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Lubbock may not be the first city that comes to mind when considering the arts in Texas, but maybe it should be. The High Plains town that nurtured many of Texas’ most exalted musicians—Buddy Holly, Waylon Jennings, Joe Ely, Terry Allen, and Jimmie Dale Gilmore to name a few—must have some creative fairy dust blowing through its Caprock winds. The visual arts are now finding fertile soil here, too. Just walk through the galleries and workshops of the Lubbock Cultural District, and you’ll get a whiff of the artistic freedom inspired by the city’s wide-open spaces and 265 days of sunshine a year—a freedom that also comes from a cost-of-living low enough that artists don’t sweat the rent. Like the wildly spinning wind turbines you pass on the drive into town, the “Hub City” is generating energy worthy of attention. If you are one of those travelers who buzzes through Lubbock on your way to New Mexico or Colorado, consider staying for the weekend to see what you’re missing.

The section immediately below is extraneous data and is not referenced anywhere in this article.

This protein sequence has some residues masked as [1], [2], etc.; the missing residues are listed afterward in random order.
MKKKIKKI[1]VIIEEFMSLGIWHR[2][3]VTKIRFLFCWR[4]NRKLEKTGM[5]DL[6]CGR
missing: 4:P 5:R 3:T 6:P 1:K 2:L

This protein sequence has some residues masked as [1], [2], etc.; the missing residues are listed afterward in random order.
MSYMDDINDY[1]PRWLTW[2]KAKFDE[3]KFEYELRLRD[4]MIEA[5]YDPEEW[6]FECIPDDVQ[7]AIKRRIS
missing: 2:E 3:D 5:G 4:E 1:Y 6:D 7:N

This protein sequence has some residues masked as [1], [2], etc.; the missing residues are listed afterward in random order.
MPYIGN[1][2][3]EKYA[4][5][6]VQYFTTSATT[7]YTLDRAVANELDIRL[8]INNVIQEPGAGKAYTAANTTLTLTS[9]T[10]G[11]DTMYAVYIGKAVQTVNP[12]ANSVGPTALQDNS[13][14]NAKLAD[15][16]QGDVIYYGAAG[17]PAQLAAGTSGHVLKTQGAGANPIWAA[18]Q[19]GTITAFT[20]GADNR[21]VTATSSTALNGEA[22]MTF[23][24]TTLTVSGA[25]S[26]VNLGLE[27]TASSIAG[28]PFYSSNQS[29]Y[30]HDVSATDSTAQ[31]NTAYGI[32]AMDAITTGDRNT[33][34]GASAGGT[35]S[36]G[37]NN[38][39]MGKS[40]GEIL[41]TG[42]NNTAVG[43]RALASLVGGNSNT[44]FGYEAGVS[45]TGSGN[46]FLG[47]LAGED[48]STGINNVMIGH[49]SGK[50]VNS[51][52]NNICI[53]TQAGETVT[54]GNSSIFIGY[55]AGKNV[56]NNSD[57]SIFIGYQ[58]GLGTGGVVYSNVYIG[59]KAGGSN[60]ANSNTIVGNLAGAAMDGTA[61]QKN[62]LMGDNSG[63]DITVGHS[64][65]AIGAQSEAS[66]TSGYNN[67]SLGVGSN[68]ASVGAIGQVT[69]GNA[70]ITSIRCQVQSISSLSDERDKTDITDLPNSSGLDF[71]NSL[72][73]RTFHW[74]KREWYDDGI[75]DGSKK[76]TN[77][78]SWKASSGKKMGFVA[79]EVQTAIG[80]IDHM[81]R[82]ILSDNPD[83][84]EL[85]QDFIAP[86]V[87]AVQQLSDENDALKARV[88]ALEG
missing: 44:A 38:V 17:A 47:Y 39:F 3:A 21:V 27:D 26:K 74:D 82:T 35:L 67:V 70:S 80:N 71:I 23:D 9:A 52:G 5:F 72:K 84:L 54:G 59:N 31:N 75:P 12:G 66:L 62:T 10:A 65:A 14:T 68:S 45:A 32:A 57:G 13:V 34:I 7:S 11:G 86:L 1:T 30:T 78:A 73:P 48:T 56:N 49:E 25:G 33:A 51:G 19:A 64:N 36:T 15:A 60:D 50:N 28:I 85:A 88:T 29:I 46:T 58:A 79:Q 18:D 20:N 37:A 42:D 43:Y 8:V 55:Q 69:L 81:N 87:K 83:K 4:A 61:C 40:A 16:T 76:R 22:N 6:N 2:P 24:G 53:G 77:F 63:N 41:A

There aren’t enough synonyms for “quaint” in describing Brenham, that rare landlocked town that feels like it should have a lighthouse. Arranged around an Art Deco courthouse which, built in 1939, is one of the newer buildings downtown, Brenham keeps history in its place.
No television screens hang on the walls of The Saddle Club in Alpine. No loud music interrupts long and interesting conversations over classic cocktails and satisfying food.
Without car horns, emergency sirens, or other urban sounds, I felt swathed in silence and didn’t even notice the mooing and clucking.
That’s the bucolic beauty of Washington County, where the Blackland Prairie’s rolling hills are rich in Texas history, picturesque cattle and horse pastures, and fields of colorful wildflowers during springtime. I expected the rural flavor. What I didn’t expect was that Washington County would offer such a wide array of lodging, dining, and activities, from antiques shops to wineries, historical sites, and theaters.